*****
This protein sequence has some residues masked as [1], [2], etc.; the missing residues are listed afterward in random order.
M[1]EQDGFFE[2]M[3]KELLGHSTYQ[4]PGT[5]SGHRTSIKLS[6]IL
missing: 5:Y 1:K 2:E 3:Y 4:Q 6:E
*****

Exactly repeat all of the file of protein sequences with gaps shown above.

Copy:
This protein sequence has some residues masked as [1], [2], etc.; the missing residues are listed afterward in random order.
M[1]EQDGFFE[2]M[3]KELLGHSTYQ[4]PGT[5]SGHRTSIKLS[6]IL
missing: 5:Y 1:K 2:E 3:Y 4:Q 6:E